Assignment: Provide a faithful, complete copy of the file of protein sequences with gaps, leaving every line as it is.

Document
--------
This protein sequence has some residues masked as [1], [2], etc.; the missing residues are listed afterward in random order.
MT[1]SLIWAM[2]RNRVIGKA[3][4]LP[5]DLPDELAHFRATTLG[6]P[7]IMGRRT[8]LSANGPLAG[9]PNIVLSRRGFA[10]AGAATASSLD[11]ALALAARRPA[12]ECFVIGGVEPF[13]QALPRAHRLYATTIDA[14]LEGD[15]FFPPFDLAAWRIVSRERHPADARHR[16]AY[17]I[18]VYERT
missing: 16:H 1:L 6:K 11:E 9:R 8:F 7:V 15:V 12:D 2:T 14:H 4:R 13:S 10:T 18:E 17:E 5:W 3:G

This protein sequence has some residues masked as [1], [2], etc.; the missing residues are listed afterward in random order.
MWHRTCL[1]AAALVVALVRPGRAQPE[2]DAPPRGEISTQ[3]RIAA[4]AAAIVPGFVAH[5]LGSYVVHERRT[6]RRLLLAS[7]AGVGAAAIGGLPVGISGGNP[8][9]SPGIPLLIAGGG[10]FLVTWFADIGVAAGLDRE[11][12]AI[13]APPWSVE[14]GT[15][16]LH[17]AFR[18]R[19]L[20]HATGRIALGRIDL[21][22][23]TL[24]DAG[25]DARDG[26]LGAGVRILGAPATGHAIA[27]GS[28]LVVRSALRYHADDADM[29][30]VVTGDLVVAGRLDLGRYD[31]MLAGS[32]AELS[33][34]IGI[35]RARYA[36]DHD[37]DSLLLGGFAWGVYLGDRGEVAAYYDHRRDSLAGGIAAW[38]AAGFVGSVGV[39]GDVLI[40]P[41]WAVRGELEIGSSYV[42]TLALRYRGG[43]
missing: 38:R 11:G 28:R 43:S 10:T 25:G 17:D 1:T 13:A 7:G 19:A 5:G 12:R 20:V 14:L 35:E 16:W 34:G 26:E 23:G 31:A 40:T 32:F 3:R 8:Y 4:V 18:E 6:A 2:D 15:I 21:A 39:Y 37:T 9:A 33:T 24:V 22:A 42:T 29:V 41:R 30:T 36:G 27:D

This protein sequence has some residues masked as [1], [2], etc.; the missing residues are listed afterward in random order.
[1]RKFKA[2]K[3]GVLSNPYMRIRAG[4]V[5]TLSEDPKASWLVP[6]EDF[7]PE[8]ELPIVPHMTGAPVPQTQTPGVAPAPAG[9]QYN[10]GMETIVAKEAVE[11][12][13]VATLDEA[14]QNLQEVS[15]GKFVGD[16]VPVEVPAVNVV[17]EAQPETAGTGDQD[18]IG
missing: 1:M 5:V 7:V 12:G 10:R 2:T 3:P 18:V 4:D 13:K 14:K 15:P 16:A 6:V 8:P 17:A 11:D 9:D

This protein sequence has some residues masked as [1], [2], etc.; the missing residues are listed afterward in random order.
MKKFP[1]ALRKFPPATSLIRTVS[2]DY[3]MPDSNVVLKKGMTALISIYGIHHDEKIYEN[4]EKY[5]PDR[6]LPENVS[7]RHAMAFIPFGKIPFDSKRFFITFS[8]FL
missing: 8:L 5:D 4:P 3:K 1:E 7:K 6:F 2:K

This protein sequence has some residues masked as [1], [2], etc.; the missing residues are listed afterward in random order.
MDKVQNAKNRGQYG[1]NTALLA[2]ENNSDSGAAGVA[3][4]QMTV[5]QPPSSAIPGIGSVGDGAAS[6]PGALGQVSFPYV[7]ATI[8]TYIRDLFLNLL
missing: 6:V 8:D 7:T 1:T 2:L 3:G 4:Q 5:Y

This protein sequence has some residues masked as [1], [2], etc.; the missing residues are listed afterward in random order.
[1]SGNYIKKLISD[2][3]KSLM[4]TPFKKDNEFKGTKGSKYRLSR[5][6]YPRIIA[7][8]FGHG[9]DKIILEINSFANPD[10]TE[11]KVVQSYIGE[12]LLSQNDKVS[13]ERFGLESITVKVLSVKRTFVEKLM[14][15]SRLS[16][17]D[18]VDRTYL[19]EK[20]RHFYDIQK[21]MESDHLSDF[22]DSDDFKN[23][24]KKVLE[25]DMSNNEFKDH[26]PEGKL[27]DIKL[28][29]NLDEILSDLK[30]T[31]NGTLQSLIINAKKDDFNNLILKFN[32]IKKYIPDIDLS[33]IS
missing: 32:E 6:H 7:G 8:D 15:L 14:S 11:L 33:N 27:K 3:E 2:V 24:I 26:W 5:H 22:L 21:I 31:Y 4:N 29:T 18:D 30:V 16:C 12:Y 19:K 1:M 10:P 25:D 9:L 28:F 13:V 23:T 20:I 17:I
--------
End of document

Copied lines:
This protein sequence has some residues masked as [1], [2], etc.; the missing residues are listed afterward in random order.
MT[1]SLIWAM[2]RNRVIGKA[3][4]LP[5]DLPDELAHFRATTLG[6]P[7]IMGRRT[8]LSANGPLAG[9]PNIVLSRRGFA[10]AGAATASSLD[11]ALALAARRPA[12]ECFVIGGVEPF[13]QALPRAHRLYATTIDA[14]LEGD[15]FFPPFDLAAWRIVSRERHPADARHR[16]AY[17]I[18]VYERT
missing: 16:H 1:L 6:K 11:E 9:R 8:F 7:V 15:V 12:D 2:T 14:H 4:R 13:S 10:T 18:E 17:E 5:W 3:G

This protein sequence has some residues masked as [1], [2], etc.; the missing residues are listed afterward in random order.
MWHRTCL[1]AAALVVALVRPGRAQPE[2]DAPPRGEISTQ[3]RIAA[4]AAAIVPGFVAH[5]LGSYVVHERRT[6]RRLLLAS[7]AGVGAAAIGGLPVGISGGNP[8][9]SPGIPLLIAGGG[10]FLVTWFADIGVAAGLDRE[11][12]AI[13]APPWSVE[14]GT[15][16]LH[17]AFR[18]R[19]L[20]HATGRIALGRIDL[21][22][23]TL[24]DAG[25]DARDG[26]LGAGVRILGAPATGHAIA[27]GS[28]LVVRSALRYHADDADM[29][30]VVTGDLVVAGRLDLGRYD[31]MLAGS[32]AELS[33][34]IGI[35]RARYA[36]DHD[37]DSLLLGGFAWGVYLGDRGEVAAYYDHRRDSLAGGIAAW[38]AAGFVGSVGV[39]GDVLI[40]P[41]WAVRGELEIGSSYV[42]TLALRYRGG[43]
missing: 38:R 11:G 28:R 43:S 10:T 25:G 17:D 1:T 13:A 7:G 19:A 5:G 12:R 20:V 14:L 35:E 16:W 34:G 26:E 23:G 31:A 40:T 32:F 3:R 8:Y 4:V 18:E 6:A 2:D 15:I 21:A 39:Y 37:T 9:A 33:T 24:V 22:A 42:T 29:V 41:R 30:T 36:G 27:D

This protein sequence has some residues masked as [1], [2], etc.; the missing residues are listed afterward in random order.
[1]RKFKA[2]K[3]GVLSNPYMRIRAG[4]V[5]TLSEDPKASWLVP[6]EDF[7]PE[8]ELPIVPHMTGAPVPQTQTPGVAPAPAG[9]QYN[10]GMETIVAKEAVE[11][12][13]VATLDEA[14]QNLQEVS[15]GKFVGD[16]VPVEVPAVNVV[17]EAQPETAGTGDQD[18]IG
missing: 1:M 5:V 7:V 12:G 10:R 2:T 3:P 18:V 4:D 13:K 14:K 15:P 16:A 6:V 8:P 17:A 11:D 9:D

This protein sequence has some residues masked as [1], [2], etc.; the missing residues are listed afterward in random order.
MKKFP[1]ALRKFPPATSLIRTVS[2]DY[3]MPDSNVVLKKGMTALISIYGIHHDEKIYEN[4]EKY[5]PDR[6]LPENVS[7]RHAMAFIPFGKIPFDSKRFFITFS[8]FL
missing: 8:L 5:D 4:P 3:K 1:E 7:K 6:F 2:K

This protein sequence has some residues masked as [1], [2], etc.; the missing residues are listed afterward in random order.
MDKVQNAKNRGQYG[1]NTALLA[2]ENNSDSGAAGVA[3][4]QMTV[5]QPPSSAIPGIGSVGDGAAS[6]PGALGQVSFPYV[7]ATI[8]TYIRDLFLNLL
missing: 6:V 8:D 7:T 1:T 2:L 3:G 4:Q 5:Y

This protein sequence has some residues masked as [1], [2], etc.; the missing residues are listed afterward in random order.
[1]SGNYIKKLISD[2][3]KSLM[4]TPFKKDNEFKGTKGSKYRLSR[5][6]YPRIIA[7][8]FGHG[9]DKIILEINSFANPD[10]TE[11]KVVQSYIGE[12]LLSQNDKVS[13]ERFGLESITVKVLSVKRTFVEKLM[14][15]SRLS[16][17]D[18]VDRTYL[19]EK[20]RHFYDIQK[21]MESDHLSDF[22]DSDDFKN[23][24]KKVLE[25]DMSNNEFKDH[26]PEGKL[27]DIKL[28][29]NLDEILSDLK[30]T[31]NGTLQSLIINAKKDDFNNLILKFN[32]IKKYIPDIDLS[33]IS
missing: 32:E 6:H 7:G 8:D 15:L 14:S 11:L 33:N 27:K 3:E 2:V 24:I 26:W 5:H 22:L 21:I 31:Y 4:N 29:T 18:D 30:V 16:C 12:Y 19:K 1:M 10:P 25:D 9:L 28:F 13:V 23:T 20:I 17:I